Chetrit’s Clark Hotel faces rare public criticism

Newspaper ad critiques Downtown property for sitting vacant more than a decade

The Clark Hotel, Vacant
The Clark Hotel (Getty)

After more than a decade of flying below the radar, Clark Hotel, one of the Los Angeles properties associated with the powerful New York-based Chetrit real estate family, has come under public criticism.

Advocacy group Housing is a Human Right, a division of nonprofit AIDS Healthcare Foundation, ran a full-page ad in the Los Angeles Times Aug. 14, urging the city of Los Angeles to open the vacant Clark Hotel at 426 South Hill Street in the city’s Downtown, to the unhoused. The Clark is owned by a Chetrit family business

The ad follows a statement that Housing is a Human Right ran in July demanding the city take action and open up to the unsheltered another downtown hotel, The Cecil. Owned by Baron Property Group and Simon Development, The Cecil recently announced it would devote its 601 units to permanent housing for the homeless. Susie Shannon, policy director of Housing is a Human Right, said her group is campaigning for vacant hotel buildings in the Downtown area to house the unsheltered.

The Chetrits reacted to the advertisement in a characteristic way: Silence. The press-shy family made no public statement. It’s standard operating procedure for the developers and property owners known for making big deals out of the spotlight.

As a rule, the Chetrit Group is satisfied to bide its time. There have been few signs of any effort to develop the 109-year-old hotel.

Currently, it’s unclear how many units are in the hotel. The Property Shark listing site put it at 500 units, but a document filed with the Los Angeles Planning Commission said that the building had 348 units.

Clark Street Realty Associates, a LLC managed by Jacob Chetrit, a brother of Chetrit Group founder Joseph Chetrit, took over the hotel around 2006. Efforts to contact Chetrit family members and associates were unsuccessful. Emails and messages were not returned.

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There were plans to turn the Clark Hotel into an operating hospitality business. In 2013, Clark Street Realty Associates applied for a conditional use permit to sell alcohol at proposed lobby bars and a banquet facility. In 2014, a planning commission group unanimously approved the permit. The approval took place when it was in vogue to sink a lot of money into remodeling early 20th century buildings in downtown Los Angeles and position them into luxury hotels.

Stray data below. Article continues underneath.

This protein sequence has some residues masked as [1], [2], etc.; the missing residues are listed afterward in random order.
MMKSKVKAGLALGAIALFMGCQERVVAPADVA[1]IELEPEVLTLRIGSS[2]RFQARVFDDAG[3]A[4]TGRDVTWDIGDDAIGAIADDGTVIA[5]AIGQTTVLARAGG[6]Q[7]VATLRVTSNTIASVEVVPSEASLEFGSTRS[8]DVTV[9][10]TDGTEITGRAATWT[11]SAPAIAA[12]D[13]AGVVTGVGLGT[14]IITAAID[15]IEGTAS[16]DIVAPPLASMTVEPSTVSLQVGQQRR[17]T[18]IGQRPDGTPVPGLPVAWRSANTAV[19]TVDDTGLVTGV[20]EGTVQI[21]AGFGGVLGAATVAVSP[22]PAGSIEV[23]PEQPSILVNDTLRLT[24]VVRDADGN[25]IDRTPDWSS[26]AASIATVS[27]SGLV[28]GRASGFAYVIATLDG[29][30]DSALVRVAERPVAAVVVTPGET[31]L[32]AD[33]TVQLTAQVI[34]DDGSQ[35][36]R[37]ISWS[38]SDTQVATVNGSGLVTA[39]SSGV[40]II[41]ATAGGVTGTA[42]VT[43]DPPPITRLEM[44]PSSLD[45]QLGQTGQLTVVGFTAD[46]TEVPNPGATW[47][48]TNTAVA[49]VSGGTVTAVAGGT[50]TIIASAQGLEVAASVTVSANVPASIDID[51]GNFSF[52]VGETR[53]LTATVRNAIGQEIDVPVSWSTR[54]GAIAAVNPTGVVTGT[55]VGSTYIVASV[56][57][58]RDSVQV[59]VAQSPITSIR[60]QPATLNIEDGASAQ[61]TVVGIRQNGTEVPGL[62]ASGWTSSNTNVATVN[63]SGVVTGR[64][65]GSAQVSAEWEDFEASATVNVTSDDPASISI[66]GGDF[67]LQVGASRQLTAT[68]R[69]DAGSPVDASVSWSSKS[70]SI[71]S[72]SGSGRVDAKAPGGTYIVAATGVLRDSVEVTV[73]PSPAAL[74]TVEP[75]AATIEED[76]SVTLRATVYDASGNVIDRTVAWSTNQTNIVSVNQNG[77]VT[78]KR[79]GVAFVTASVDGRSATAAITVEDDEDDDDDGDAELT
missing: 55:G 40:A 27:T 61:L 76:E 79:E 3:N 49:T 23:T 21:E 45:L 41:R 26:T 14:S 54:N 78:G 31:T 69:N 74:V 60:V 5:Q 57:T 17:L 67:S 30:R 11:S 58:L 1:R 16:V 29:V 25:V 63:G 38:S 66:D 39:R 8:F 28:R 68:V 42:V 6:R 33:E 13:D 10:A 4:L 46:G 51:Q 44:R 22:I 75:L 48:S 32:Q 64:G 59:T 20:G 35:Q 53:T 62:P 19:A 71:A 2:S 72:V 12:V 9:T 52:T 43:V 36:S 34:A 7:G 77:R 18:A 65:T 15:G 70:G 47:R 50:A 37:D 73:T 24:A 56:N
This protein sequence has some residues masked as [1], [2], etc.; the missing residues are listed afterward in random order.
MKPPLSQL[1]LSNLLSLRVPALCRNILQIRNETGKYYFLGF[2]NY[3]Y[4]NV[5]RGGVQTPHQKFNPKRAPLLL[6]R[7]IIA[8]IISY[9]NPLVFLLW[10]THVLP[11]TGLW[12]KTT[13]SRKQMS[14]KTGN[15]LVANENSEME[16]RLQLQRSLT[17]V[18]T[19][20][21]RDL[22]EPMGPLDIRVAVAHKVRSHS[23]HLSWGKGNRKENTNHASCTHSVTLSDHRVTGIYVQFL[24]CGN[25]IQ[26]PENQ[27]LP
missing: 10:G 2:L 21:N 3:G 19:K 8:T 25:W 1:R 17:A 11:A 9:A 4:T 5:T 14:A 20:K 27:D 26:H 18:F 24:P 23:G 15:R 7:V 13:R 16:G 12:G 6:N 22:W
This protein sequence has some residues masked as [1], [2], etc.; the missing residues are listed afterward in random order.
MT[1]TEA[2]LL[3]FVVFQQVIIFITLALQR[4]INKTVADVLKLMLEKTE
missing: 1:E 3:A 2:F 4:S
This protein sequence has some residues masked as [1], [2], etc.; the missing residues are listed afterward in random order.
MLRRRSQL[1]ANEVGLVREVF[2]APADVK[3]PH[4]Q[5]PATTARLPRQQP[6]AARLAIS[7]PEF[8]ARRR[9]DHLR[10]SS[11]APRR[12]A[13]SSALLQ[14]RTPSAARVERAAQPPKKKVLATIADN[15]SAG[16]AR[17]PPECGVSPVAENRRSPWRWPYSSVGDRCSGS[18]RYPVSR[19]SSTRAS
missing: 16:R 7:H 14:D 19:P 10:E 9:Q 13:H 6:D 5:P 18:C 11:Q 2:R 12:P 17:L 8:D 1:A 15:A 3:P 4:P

The Ace Hotel company was the first in a string of luxe hotels to open in Downtown Los Angeles in the past decade. It made a big splash in January 2014 when it made an official debut in a remodeled early 20th century building less than a mile away from the Clark.

According to the Los Angeles Times, Greenfield Partners paid $11 million in 2011 for the building where The Ace is currently located. In 2015, the Ace’s building was sold for $94.3 million. In 2019, the hotel building was sold for $111.3 million to Aju Hotels and Resorts US LLC, according to Property Shark.

Several other prominent downtown Los Angeles hotels that opened in the past decade were The Proper, The Hoxton and the Freehand. There was also the NoMad, which was located in a former Bank of Italy building owned by The Chetrit Group. Located at 649 South Olive Street, it was sold to the Sydell Group for $39 million, according to media accounts. The NoMad opened in 2018 and shuttered in 2020, due to the pandemic. In 2022 it opened under different management as Hotel Per La.

Joseph Chetrit also led plans to turn giant Downtown building The Trinity Auditorium into a luxury hotel at 851 South Grand Avenue. As late as 2019, there was a news report which said plans to open a hotel at The Clark were going forward.

The bull market for hotels in Downtown Los Angeles probably has passed, said Alan Reay, president of Atlas Hospitality Group, a Newport Beach-based hotel brokerage and consulting company.

“I do not think anyone would look to add more luxe hotel rooms in Downtown L.A., until they see that the business market has returned to pre-COVID levels,” Reay wrote in an email. “The fact that so many businesses still have employees working remotely and we need to see the full return of meeting and convention business, will continue to hamper developers looking to add new luxe rooms.”

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